(Ned Dishman/NBAE via Getty)

After a Monumental Sports executive recently cast a major dose of cold water upon those diehard Wizards fans still hoping for a return to the ‘Bullets,’ I wrote a brief item on that news. In it, I pointed out that Abe Pollin’s widow Irene once casually indicated that she wouldn’t mind a switch, if the fans wanted it.

This led to a cordial e-mail from the Pollins’s son, Robert, who just wanted me to know that he would not support such a move, and that he’s made his position clear to Ted Leonsis. He gave me permission to publish this note here.

Pollin, a professor of economics at the University of Massachusetts Amherst, recently wrote on the Spurs for The Nation.

Just seeing now your piece on the idea of changing the name of the Wizards back to the Bullets. I would like you to know my view on it, which I have expressed directly to Ted Leonsis on more than one occasion. That is, I am vehemently opposed to the name change. I think it would represent a major denigration of my father’s memory and legacy.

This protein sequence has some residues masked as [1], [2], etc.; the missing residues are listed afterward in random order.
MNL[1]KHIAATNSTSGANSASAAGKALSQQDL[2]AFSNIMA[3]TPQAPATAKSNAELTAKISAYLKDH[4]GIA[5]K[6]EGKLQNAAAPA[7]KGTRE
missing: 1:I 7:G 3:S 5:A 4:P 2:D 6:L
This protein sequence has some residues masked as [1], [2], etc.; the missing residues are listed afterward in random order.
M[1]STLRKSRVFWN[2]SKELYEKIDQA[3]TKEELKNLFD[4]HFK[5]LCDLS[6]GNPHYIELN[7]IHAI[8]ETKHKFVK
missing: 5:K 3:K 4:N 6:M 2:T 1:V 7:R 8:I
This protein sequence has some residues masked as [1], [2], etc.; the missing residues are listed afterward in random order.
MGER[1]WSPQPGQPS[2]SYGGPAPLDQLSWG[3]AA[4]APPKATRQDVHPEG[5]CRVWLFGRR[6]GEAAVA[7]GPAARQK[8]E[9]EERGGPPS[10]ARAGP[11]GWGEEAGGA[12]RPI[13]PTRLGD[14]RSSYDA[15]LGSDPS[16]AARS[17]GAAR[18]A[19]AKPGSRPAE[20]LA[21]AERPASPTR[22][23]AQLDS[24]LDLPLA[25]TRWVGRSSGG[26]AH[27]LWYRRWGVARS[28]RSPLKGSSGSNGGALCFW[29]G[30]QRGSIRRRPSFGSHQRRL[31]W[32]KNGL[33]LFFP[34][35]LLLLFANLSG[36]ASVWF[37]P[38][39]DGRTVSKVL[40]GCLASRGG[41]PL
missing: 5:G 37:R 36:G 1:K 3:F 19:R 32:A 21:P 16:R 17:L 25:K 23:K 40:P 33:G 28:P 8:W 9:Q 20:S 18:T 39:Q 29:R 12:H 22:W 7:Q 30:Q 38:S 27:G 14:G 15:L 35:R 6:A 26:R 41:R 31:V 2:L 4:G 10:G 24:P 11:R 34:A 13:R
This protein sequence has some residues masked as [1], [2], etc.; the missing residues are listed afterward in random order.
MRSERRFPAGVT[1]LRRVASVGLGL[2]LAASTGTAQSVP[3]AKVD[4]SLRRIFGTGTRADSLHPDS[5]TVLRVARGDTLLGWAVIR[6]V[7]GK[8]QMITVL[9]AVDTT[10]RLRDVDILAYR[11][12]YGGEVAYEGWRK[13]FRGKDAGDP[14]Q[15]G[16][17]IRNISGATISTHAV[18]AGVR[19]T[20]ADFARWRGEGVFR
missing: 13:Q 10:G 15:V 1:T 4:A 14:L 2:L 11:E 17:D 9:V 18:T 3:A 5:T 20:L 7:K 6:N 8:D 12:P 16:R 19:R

My father changed the name of the team to express as strongly as he could his feelings on gun violence. These were views he had held for a long time. But his thinking became crystallized after the assassination of his close friend, Prime Minister Yitzhak Rabin of Israel. Given that background, what possible consideration could override my father’s wishes, assuming the current Wizards’ ownership is committed to honoring his legacy?

But beyond my father, why would Ted and his co-owners want to do anything whatsoever that could possibly encourage gun violence in our society — making guns and bullets cool and acceptable? Do we really need more Sandy Hooks? I would much rather see Ted and company stay laser-focused on making the Wizards great. They are definitely on the right track.

Let’s not get distracted by things that won’t make one whit of difference in terms of making the Wizards a winner, but will make a big difference in terms of the team making a positive contribution to the community and broader society.